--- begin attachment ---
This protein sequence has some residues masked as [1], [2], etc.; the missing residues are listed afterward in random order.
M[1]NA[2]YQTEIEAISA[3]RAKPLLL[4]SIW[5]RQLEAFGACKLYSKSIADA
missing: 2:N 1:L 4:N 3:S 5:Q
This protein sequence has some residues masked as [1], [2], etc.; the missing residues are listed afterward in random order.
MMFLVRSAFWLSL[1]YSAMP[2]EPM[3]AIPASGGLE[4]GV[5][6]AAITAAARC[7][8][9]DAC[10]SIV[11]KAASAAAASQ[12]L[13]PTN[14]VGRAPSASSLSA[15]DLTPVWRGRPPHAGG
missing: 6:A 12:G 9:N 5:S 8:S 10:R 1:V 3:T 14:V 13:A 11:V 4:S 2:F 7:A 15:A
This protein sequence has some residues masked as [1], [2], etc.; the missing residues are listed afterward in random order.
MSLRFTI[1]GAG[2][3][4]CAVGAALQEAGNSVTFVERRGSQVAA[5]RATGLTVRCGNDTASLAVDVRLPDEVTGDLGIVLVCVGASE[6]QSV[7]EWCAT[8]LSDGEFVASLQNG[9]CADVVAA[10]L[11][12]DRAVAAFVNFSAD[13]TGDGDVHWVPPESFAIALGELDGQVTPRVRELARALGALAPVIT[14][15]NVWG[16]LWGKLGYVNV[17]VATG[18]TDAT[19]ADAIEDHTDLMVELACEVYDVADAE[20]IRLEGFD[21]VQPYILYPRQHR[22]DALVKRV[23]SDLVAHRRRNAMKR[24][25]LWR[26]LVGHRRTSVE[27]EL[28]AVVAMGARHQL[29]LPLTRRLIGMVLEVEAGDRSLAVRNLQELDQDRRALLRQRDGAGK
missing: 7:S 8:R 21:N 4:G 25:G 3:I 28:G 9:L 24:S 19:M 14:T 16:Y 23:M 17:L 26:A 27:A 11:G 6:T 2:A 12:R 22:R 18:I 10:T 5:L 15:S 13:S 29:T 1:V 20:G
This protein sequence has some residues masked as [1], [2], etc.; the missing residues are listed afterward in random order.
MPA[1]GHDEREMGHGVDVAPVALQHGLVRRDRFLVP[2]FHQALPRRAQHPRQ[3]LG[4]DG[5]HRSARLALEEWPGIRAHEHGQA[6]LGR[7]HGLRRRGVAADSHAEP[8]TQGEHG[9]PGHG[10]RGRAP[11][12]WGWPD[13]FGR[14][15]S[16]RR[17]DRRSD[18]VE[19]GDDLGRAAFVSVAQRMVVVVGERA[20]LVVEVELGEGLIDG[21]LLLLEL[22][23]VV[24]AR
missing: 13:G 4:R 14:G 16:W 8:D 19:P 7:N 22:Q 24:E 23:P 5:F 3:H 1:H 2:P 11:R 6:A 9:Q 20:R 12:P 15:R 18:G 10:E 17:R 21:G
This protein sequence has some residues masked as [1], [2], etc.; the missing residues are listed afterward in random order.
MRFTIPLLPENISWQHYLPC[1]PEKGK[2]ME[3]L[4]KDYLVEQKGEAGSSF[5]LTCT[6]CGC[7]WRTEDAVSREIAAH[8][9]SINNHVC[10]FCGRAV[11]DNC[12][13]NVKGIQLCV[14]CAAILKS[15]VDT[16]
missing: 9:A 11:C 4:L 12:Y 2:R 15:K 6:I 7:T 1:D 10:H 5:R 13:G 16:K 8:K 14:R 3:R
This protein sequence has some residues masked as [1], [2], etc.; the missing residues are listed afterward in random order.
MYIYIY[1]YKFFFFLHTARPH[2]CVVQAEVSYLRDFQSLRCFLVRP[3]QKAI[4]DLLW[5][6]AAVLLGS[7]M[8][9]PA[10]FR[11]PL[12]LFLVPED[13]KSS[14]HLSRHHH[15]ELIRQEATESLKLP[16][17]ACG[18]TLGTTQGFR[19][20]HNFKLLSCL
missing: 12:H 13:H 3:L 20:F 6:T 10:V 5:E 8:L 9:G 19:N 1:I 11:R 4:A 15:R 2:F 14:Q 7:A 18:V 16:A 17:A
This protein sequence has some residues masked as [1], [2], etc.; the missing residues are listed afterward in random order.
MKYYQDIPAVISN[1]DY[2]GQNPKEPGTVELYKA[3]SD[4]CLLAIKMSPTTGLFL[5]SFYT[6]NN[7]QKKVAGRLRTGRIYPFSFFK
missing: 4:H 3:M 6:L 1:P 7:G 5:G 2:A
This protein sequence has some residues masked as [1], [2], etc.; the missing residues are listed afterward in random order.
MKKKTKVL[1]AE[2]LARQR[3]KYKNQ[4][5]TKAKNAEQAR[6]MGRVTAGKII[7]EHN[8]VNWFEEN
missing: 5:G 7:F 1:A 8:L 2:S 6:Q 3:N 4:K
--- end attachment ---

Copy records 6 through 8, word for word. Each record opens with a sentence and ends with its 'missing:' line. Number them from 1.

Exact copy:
This protein sequence has some residues masked as [1], [2], etc.; the missing residues are listed afterward in random order.
MYIYIY[1]YKFFFFLHTARPH[2]CVVQAEVSYLRDFQSLRCFLVRP[3]QKAI[4]DLLW[5][6]AAVLLGS[7]M[8][9]PA[10]FR[11]PL[12]LFLVPED[13]KSS[14]HLSRHHH[15]ELIRQEATESLKLP[16][17]ACG[18]TLGTTQGFR[19][20]HNFKLLSCL
missing: 12:H 13:H 3:L 20:F 6:T 10:V 5:E 8:L 9:G 19:N 1:I 11:R 4:A 15:R 2:F 14:Q 7:A 18:V 16:A 17:A
This protein sequence has some residues masked as [1], [2], etc.; the missing residues are listed afterward in random order.
MKYYQDIPAVISN[1]DY[2]GQNPKEPGTVELYKA[3]SD[4]CLLAIKMSPTTGLFL[5]SFYT[6]NN[7]QKKVAGRLRTGRIYPFSFFK
missing: 4:H 3:M 6:L 1:P 7:G 5:G 2:A
This protein sequence has some residues masked as [1], [2], etc.; the missing residues are listed afterward in random order.
MKKKTKVL[1]AE[2]LARQR[3]KYKNQ[4][5]TKAKNAEQAR[6]MGRVTAGKII[7]EHN[8]VNWFEEN
missing: 5:G 7:F 1:A 8:L 2:S 6:Q 3:N 4:K